Settling into Sedentary
Online school is difficult for a multitude of reasons, not to mention trying to learn virtually during a pandemic, but sitting at a desk or on your bed, staring at a computer for hours every day just ain’t it. Finding ways to stay active and engaged outside of online classes is critical to everyone’s well-being, especially now. It’s definitely easier to preach than practice these habits, I’m still working on these myself, but even the littlest changes can be extremely beneficial.
One of the easiest habits to adopt during this virtual semester is to move, stretch, or walk for 2 minutes for every hour you’ve been sitting. A couple of my classes this semester are 50 minutes three times a week, so that’s only 6 minutes of being active, which of course won’t get you swole or lose weight or anything like that, but it will help you feel less like a bum or a potato. I have one class that is an hour and a half twice a week, and we get a five minute break halfway through. Usually I would just turn off my camera and go on my phone until the professor comes back, but it’s so much more beneficial to stand up and walk. I will walk to the kitchen and get a glass of water and walk into the living room and then walk outside to see what the weather is like because I rarely go outside lol, and then I’ll walk back to the kitchen and then back to my room and it’s only been maybe 2 minutes. Walking to go get some water is probably the best option because it knocks out two birds with one stone, moving and drinking water. If you live with other people and don’t want to disturb them or are in a living situation where you can’t just go wandering, stay in your study area and do 15 jumping jacks. If this is too noisy for your living situation, do some simple stretches like reaching up to the ceiling, trying to touch your toes (I still can’t do this one even after 3 years of dance), sit on the floor and reach towards your toes, literally any stretches will work. This may seem too simple to be beneficial, or it could seem too daunting depending on where you’re at, but I promise you that standing up and moving for as little as two minutes will make you feel so much better than staying seated on your phone.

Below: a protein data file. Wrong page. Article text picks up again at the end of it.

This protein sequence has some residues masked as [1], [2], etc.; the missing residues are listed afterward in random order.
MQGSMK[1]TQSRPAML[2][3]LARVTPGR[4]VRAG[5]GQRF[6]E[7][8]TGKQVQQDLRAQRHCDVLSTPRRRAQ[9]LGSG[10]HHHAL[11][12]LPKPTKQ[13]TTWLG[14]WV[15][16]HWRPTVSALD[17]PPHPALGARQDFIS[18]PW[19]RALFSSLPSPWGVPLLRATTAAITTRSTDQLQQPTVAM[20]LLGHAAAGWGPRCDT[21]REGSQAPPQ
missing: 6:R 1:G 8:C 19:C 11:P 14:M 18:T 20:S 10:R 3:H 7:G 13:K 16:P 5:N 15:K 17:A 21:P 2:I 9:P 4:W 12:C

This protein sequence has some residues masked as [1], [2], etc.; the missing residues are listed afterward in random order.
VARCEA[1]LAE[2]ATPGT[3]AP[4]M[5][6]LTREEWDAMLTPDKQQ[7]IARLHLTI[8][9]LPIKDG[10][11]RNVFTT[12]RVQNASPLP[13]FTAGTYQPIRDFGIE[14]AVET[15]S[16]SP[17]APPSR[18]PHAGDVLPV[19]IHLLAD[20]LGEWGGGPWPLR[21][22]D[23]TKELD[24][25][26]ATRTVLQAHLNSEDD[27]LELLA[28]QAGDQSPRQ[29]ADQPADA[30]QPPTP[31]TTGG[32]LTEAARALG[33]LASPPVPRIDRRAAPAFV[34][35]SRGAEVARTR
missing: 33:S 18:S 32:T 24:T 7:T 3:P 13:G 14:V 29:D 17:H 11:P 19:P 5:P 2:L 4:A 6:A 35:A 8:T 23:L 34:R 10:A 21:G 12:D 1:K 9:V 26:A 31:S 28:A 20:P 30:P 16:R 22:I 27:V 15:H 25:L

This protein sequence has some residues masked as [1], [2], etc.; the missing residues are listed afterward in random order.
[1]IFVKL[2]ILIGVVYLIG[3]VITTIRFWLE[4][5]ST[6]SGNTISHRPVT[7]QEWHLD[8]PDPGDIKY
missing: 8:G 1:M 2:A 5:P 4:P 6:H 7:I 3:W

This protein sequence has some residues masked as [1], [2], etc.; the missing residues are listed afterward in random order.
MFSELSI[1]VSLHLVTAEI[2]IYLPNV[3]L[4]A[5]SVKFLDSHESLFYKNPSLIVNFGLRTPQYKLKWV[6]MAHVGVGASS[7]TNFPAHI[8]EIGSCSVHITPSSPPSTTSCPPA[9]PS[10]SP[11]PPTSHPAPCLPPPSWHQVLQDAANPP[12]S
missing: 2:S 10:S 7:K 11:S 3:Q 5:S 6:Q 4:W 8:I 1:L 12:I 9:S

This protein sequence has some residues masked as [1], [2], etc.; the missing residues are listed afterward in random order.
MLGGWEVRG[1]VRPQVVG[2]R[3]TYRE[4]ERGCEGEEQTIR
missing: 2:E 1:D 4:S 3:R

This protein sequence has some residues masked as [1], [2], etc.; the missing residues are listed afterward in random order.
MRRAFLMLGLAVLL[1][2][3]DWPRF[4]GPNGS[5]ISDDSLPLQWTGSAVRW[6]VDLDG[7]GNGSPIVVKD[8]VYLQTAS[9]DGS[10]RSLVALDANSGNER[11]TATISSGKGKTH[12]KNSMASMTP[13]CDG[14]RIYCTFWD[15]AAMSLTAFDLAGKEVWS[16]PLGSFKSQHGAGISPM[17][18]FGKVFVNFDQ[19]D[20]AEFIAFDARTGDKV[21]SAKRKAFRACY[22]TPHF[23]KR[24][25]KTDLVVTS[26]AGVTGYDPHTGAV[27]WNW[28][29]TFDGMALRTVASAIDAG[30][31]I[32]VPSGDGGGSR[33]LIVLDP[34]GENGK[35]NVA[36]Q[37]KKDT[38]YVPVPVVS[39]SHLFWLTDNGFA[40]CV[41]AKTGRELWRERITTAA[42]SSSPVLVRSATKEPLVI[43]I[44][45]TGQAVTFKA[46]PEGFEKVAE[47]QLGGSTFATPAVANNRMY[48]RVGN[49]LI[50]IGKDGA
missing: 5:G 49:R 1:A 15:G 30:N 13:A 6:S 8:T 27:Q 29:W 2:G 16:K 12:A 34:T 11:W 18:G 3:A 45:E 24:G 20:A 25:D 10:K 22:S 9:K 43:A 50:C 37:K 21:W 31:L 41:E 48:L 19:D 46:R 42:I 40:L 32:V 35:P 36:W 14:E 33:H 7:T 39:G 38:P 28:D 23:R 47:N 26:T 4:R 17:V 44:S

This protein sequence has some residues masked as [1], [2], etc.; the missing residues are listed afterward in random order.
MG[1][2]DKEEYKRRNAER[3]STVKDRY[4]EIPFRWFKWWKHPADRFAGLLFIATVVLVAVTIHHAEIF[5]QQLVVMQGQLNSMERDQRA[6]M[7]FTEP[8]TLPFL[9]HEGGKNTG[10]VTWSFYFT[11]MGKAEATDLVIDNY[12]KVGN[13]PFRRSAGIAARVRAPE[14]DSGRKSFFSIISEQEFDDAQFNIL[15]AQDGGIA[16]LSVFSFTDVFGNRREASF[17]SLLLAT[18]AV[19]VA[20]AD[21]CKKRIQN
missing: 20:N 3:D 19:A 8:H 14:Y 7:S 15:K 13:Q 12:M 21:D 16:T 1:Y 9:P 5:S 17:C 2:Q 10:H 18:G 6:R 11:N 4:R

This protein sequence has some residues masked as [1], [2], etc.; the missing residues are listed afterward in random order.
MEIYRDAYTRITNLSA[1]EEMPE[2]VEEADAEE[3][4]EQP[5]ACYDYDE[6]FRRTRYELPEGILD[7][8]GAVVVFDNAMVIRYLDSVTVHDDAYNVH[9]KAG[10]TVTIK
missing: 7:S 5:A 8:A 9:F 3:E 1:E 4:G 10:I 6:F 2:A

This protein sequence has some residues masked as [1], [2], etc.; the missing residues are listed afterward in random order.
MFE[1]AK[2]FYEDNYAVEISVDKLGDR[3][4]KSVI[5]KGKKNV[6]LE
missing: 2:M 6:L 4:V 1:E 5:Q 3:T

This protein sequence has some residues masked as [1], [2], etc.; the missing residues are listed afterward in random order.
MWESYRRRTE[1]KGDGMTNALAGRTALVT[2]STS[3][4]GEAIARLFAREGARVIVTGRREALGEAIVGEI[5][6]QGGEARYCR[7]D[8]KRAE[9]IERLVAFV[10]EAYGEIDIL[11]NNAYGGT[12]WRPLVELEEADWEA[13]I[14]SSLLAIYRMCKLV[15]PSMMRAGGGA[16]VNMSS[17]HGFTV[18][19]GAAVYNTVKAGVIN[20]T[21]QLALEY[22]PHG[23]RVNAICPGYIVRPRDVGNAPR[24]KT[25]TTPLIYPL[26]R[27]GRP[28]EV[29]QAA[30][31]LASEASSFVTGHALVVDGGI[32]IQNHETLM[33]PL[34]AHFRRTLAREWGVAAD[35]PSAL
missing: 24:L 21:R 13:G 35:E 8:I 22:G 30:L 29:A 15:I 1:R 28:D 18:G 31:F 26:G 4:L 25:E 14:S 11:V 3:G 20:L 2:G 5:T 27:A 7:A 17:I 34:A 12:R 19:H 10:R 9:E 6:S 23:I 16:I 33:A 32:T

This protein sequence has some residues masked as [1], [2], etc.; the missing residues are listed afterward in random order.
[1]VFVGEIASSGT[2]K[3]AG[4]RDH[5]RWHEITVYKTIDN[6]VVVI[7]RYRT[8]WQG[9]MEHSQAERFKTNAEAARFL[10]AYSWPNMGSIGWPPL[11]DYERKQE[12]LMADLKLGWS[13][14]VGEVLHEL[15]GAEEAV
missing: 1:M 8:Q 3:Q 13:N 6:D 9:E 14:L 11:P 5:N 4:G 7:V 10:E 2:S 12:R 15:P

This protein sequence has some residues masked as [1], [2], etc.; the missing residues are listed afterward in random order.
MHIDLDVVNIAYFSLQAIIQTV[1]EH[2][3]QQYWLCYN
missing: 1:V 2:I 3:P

Some of these tips I’ve heard a million times, but maybe it’ll take a million and one times for them to stick. Writing out the tasks or homework assignments you have to work on is another way to stay on top of online classes. Try to make a clear list of your assignments for each class. I like to have two sets of lists, one with all my homework assignments for each class, and another to-do list that has everything I need to accomplish today on it. Sometimes I will add something as simple as “email professor”, or “check if grade has been posted”, or even “club meeting tonight” which are super simple tasks that I can cross off immediately or with very little effort. This is a recommended habit as it makes you feel like you’ve already accomplished something, and it makes it seem easier to tackle the rest of the tasks on the list. Make sure your to-do lists are manageable, it is easy to put a bunch of assignments or tasks onto your list and then you make yourself overwhelmed. As with most things, try not to look too far ahead and psyche yourself out about all the work you will eventually do. If you look backwards at the end of the day and reflect on how much you accomplished, you’ll realize how much you achieved without necessarily realizing it, but looking forward at everything expected of you can seem daunting and stressful, so don’t lol.
If you haven’t heard of the pomodoro technique, it’s a scientifically proven study technique that helps you retain the information you’re studying while also making sure you take breaks and aren’t sitting down for hours at a time or for an all nighter. The basic idea is that you study for 25 minutes and then you take a 5 minute break. Again, don’t use these breaks to just go on your phone, get up and move. Even if you stretch while listening to music or walk to the kitchen and scroll through Instagram or TikTok while you’re walking, that’s still better than staying sedentary the entire time. After your break, study again for 25 minutes without distractions, aka your phone. I have trouble with this one sometimes because I will forget I’m supposed to be studying for 25 minutes and then I get distracted with my phone and then my timer goes off and I realize I haven’t been focusing. So if you’re as absent minded as me, make sure to remove any distractions from your workspace for 25 minutes. As you get accustomed to this schedule you can also increase the time increments, study for 45 minutes and take a 10 minute break or study for an hour and take a 15-20 minute break.
As always, it can be super helpful to get rid of any distractions (ahem, your phone) during online classes, stay organized with your space and your tasks, manage your time efficiently, hold yourself accountable for your assignments and responsibilities, try to stay engaged in class and participate, blah blah blah. Those are definitely all good suggestions, and I’m trying to incorporate them into my bizarre online world, but I’ve also found that having concrete goals like walk around the house for two minutes, stretch for five minutes between classes, and cross three things off my to-do list are much more manageable and accomplishable than “stay organized”, “hold yourself accountable”, “don’t be distracted”.
These online semesters are long and can be very draining at times, so try to be forgiving with yourself, give yourself breaks when you need them, and keep pushing through!
-Jackie Rittenhouse ’23, Whitewater Kayaking Instructor.